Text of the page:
Supervisory Committees vary in their styles of interaction and supervision depending largely on the approaches of the faculty members. In choosing committee members, it is as important to discover how various faculty members view their role as Supervisor or as a Committee Member as it is to match their intellectual and research interests with your own. By choosing committee members, you will be choosing how you will carry out your work as much as you will be choosing the focus of your work. Some faculty members will insist on regular meetings and establishing an agreed upon timetable, while others will let you work at your own pace, only meeting when necessary. You can therefore select a Committee which will provide you with a great deal of structure, or one that provides very little structure. You need to decide which kind of supervisory approach best suits your own work style and needs.
Responsibilities of Supervisory Committees
Allowing for the range of supervisory styles, the following provides a minimal outline of what you should expect from your Committee. This outline should convince you of the benefits of choosing your Committee as soon as it is feasible. Without a Committee, you will not have dependable and consistent access to faculty members assistance in many of the tasks listed here.
a)You and your Committee are jointly responsible for designing a programme of course work and research which will enable you to meet degree requuirements, and for giving the Graduate Programme Assistant copies of all formal correspondence between you and your Committee about academic matters. While this may seem a chore, it helps the Graduate Director to write better letters of support when these are requested, and to keep statistics on students' progress through the Programme.
b) The members of your Committee should be your referees when you apply to SSHRC, OGS and other grants or scholarship programmes. As well, your Supervisor is required to sign your applications for special York funds such as the Research Cost Fund, the Graduate Development Fund, Fee Bursary Funds, etc.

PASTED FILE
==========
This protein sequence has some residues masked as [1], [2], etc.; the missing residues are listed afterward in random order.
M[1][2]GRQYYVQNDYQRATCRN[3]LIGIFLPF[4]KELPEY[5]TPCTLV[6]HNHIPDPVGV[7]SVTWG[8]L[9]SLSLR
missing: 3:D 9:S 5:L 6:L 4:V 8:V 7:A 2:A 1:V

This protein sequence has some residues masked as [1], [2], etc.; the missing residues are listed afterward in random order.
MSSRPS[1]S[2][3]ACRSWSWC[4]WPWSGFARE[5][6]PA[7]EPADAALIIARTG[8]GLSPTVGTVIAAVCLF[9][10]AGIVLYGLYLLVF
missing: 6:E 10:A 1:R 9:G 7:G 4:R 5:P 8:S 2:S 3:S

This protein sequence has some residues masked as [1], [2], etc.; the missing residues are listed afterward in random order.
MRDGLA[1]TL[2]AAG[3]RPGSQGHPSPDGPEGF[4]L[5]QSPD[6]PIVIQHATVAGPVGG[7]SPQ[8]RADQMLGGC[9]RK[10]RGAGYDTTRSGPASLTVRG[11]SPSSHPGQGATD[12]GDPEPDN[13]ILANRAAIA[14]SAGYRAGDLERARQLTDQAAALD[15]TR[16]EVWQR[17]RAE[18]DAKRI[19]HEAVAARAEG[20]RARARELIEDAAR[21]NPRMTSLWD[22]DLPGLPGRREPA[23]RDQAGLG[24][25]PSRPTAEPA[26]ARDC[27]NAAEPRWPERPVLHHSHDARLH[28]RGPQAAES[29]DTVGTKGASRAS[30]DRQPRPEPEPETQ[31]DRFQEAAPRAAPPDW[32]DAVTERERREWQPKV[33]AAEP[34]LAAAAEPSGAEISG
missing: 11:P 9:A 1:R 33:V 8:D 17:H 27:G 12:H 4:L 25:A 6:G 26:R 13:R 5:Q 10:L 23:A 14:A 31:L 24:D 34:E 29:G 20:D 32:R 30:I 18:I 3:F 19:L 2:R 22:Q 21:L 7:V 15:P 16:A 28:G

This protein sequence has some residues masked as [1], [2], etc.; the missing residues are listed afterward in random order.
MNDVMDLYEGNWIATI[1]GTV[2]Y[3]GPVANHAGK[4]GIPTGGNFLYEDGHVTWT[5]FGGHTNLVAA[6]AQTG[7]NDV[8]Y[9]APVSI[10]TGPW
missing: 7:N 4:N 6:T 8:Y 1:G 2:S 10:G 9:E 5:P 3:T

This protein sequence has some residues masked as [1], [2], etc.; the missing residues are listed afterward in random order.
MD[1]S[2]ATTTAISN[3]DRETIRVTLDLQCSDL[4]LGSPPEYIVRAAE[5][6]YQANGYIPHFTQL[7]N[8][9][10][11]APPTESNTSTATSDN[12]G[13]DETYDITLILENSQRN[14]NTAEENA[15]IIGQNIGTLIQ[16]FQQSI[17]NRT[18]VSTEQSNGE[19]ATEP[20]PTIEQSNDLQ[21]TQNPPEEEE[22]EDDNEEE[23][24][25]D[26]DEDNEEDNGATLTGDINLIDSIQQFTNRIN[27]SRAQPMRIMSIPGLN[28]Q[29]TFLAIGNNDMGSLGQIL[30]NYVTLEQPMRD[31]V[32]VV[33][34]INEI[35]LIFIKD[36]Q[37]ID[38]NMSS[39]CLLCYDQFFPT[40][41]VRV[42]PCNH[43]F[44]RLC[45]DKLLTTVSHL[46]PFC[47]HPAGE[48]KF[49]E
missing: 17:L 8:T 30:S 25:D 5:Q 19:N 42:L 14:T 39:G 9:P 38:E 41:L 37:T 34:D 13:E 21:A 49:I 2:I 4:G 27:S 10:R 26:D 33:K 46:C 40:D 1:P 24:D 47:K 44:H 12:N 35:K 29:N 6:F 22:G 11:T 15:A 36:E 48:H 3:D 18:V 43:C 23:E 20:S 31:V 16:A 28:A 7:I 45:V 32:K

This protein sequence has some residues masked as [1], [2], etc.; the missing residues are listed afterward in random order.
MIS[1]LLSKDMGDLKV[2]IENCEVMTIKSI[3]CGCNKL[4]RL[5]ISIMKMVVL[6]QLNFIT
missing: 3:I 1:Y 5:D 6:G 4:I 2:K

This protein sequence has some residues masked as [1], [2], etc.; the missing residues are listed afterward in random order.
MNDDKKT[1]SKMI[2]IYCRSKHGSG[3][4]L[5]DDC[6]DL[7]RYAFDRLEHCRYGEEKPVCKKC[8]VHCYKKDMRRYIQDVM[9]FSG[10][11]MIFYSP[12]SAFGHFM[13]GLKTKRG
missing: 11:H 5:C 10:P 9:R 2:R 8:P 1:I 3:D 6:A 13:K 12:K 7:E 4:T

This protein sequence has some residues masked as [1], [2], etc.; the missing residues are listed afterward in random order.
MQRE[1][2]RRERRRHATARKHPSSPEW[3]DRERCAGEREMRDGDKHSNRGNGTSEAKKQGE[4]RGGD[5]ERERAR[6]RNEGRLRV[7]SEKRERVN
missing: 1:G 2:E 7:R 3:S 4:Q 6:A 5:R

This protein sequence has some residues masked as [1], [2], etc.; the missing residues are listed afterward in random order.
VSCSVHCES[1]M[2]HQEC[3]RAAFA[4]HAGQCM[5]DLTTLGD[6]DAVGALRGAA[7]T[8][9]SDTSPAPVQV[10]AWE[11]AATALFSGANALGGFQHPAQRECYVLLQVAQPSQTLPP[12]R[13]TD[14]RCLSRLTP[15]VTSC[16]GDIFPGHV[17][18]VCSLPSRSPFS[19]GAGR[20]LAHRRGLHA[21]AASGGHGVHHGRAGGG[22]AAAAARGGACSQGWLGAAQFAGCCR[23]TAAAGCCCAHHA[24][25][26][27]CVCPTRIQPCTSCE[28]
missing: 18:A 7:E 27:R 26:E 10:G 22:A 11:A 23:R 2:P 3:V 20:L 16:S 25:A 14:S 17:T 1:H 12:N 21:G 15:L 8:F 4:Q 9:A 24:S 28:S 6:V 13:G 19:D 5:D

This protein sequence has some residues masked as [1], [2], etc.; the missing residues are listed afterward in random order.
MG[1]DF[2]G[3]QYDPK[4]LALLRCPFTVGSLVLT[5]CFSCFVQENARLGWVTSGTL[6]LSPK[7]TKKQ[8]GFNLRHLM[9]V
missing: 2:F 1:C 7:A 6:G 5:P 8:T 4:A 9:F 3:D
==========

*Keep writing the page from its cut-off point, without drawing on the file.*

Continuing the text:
c) You are responsible for ensuring that the Graduate Programme Assistant has accurate information about the courses you are taking, the names of your Committee members, your current address, phone number, and e-mail address.
d) Your Supervisor is responsible for informing the Graduate Programme Assistant whenever
you have completed one of the Programme requirements.
e) Your Committee members are responsible for confirming to the Graduate Director that your Thesis or Dissertation is examinable, before the copies are sent to the External Examiner and the Dean.
The proposal should include:
1. A formal cover sheet, which includes the following information: working-title of the thesis/dissertation; date the thesis/dissertation writing will commence; date of planned completion; and the suggested supervisory committee. The cover sheet is available from the graduate programme assistant.
2. A short description of the project, which briefly summarizes the proposal, how the student proposes to accomplish the task, and how the results would contribute to scholarship in the field. This short description should be one double-spaced page or less.